Research Article: Instability in longitudinal childhood IQ scores of Guatemalan high SES individuals born between 1941-1953

Date Published: April 25, 2019

Publisher: Public Library of Science

Author(s): Liina Mansukoski, Eef Hogervorst, Luis Fúrlan, J. Andres Galvez-Sobral, Katherine Brooke-Wavell, Barry Bogin, Agustin Martínez Molina.


Childhood IQ has been used to predict later life outcomes across disciplines in epidemiology, education, and psychology. Most often only a single childhood IQ test is available or is used for these purposes in the belief that IQ is stable across the life course. The primary aim of this study was to examine the longitudinal stability of individuals’ IQ test scores derived from school-age tests. The secondary aim was to investigate the association of the pre-adult scores with later life intelligence scores. The longitudinal pre-adult IQ scores of 42 high socioeconomic status Guatemalans born 1941–1953 were analysed and showed low stability of longitudinal test scores. Fluctuations of >1SD were found for 59.5% of the sample. The same participants, aged 64–76 years, were re-assessed and average pre-adult IQ explained 12% of variance in the older age intelligence score. The reasons behind the longitudinal instability in test scores reported in this study remains unknown but the results suggest single point measurements of intelligence before adulthood should be regarded with some caution.

Partial Text

Previous studies have associated childhood general mental ability, often measured as Intelligence Quotient (IQ) scores, with various later life health outcomes, including risk of dementia and mortality[1–7]. Studies connecting childhood or adolescent mental ability/IQ to later life outcomes assume that there is relative stability in cognitive performance test scores over the developmental period, as often only a single, un-replicated IQ measurement is available or selected to represent early life general mental ability [3,6,8,9]. A systematic review identified a total of nine studies where IQ scores from childhood or early adulthood were investigated longitudinally in relation to later life mortality[1]. None of the studies had repeated childhood IQ measurements; instead, tests were administered only at a single time point, commonly around 11 or 12 years of age [1]. Much literature shows evidence for longitudinal stability of IQ across the life course [10,11], and individuals appear to follow their own ‘tracks’ in terms of broad cognitive ability and are thought to maintain their position relative to others in IQ during the age-related decline–individuals who scored highly compared to peers early in life seem to do so later on as well [12]. Other work has investigated stability of ‘absolute’ IQ scores–that is, repeated tests taken by an individual and reported high levels of fluctuation in scores, particularly during pre-adult years [13–16]. Possible reasons for instability are adverse life events, larger than expected deviations of individual developmental level at the time of the testing and differences between the testing instruments [13–16]. Due to these fluctuations it is important to investigate whether a single timepoint measure of IQ in pre-adult years can be considered representative of childhood mental ability, and how this relates to old age scores.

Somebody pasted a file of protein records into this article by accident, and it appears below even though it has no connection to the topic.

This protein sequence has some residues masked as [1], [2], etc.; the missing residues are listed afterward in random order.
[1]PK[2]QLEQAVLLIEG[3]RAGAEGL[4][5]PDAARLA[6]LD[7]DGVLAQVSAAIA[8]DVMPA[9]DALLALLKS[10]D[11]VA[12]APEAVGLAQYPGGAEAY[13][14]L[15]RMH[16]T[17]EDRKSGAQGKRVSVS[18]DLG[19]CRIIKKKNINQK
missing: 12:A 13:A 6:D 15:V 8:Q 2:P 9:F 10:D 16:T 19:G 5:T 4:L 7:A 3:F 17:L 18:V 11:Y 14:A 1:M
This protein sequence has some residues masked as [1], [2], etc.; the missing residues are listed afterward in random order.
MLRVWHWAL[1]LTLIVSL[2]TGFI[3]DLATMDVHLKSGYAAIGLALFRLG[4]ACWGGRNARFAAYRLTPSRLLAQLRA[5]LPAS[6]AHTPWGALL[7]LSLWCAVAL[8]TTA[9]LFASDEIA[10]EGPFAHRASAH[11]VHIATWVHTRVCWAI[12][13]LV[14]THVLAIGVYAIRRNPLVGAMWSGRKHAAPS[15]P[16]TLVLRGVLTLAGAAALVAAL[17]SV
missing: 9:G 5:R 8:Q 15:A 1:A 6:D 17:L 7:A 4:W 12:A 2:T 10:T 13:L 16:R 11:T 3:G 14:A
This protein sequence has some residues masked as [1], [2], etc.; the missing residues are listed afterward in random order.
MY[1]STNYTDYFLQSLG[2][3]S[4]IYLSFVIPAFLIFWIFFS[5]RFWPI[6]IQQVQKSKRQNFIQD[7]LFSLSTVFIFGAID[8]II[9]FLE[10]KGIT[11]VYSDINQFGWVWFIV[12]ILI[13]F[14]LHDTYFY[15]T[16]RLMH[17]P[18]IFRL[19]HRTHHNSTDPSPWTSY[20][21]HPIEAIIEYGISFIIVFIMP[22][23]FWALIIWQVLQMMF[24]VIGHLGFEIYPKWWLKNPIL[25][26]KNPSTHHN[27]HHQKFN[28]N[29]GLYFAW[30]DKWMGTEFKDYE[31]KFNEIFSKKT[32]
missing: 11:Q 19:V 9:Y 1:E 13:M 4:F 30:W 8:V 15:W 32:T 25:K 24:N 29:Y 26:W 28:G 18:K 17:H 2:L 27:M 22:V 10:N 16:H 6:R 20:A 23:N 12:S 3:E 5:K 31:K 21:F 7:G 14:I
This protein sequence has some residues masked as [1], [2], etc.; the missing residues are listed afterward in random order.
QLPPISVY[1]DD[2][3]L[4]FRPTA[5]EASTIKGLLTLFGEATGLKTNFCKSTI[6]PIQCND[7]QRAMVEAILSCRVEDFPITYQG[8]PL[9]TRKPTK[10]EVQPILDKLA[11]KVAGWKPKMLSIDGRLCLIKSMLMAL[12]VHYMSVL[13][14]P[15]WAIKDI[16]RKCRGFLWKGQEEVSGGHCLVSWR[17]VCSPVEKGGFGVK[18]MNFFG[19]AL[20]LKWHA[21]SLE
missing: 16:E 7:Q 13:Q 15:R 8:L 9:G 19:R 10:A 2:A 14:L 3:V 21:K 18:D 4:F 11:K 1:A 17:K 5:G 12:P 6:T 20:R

Descriptive data on each childhood IQ test, mean scores and ages of participants are presented in Table 1. Neither age at testing nor year of measurement were significantly related to pre-adult IQ test scores (age: rho = 0.12, p = 0.15; for year of measurement: rho = 0.1, p = 0.22). There were some differences in score distributions between the tests used (Fig 2), and most between-test correlations were low (Table 3). The range in mean outcome scores between tests was up to 8.4 points. The Pintner Durost A test significantly differed in mean from the Otis Intermedio (mean difference = -8.45, p = 0.025). All other between test comparisons were non-significant.

This study examined whether 1) IQ, as derived from age-appropriate standardized tests, remains relatively stable across childhood and adolescence–i.e., within subject variance and range are smaller than between subject variance and range; and 2) older age cognitive function or IQ may be predicted from pre-adult IQ. We found large intraindividual variability in IQ test scores in this sample of Guatemalan high SES individuals tested over their pre-adult years, and that the within individual distribution of IQ test scores varied greatly between participants. With regard to the second hypothesis, we found that the pre-adult IQ test scores were only modestly related to older age fluid intelligence test scores but not to WAT.